---
title: "Histograms and Density Plots"
output:
html_document:
toc: yes
---
```{r global_options, include=FALSE}
knitr::opts_chunk$set(collapse=TRUE)
```
## Feature to Look For
Some things to keep an eye out for when looking at data on a numeric
variable:
* skewness, multimodality
* gaps, outliers
* rounding, e.g. to integer values, or heaping, i.e. a few particular
values occur very frequently
* impossible or suspicious values
## Histograms
### Histogram Basics
* Historams are constructed by binning the data and counting the
number of observations in each bin.
* The objective is usually to visualize the shape of the distribution.
* The number of bins needs to be
* large enough to reveal interesting features;
* small enough not to be too noisy.
* A very small bin width can be used to look for rounding or heaping.
* Common choices for the vertical scale are
* bin counts, or frequencies
* counts per unit, or densities
* The count scale is more intepretable for lay viewers.
* The density scale is more suited for comparison to mathematical
density models.
* Constructing histograms with unequal bin widths is possible but
rarely a good idea.
### Histograms in R
There are many ways to plot histograms in R:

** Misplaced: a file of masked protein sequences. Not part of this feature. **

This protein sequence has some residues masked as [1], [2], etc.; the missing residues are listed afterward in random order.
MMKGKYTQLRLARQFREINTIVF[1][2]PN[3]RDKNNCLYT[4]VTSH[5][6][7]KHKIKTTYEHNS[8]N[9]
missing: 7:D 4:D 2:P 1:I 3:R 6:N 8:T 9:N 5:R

* the `hist` function in the base `graphics` package;
* `truehist` in package `MASS`;
* `histogram` in package `lattice`;
* `geom_histogram` in package `ggplot2`.
```{r, echo = FALSE}
library(lattice)
library(ggplot2)
```
A histogram of eruption durations for another data set on Old Faithful
eruptions, this one from package `MASS`:
```{r}
library(MASS)
histogram(~ duration, data = geyser)
```
The default setting using `geom_histogram` are less than ideal:
```{r}
ggplot(geyser) + geom_histogram(aes(x = duration))
```
Using a binwidth of 0.5 and customized `fill` and `color` settings
produces a better result:
```{r}
ggplot(geyser) +
geom_histogram(aes(x = duration),
binwidth = 0.5, fill = "grey", color = "black")
```
Reducing the bin width shows an interesting feature:
```{r}
ggplot(geyser) +
geom_histogram(aes(x = duration),
binwidth = 0.05, fill = "grey", color = "black")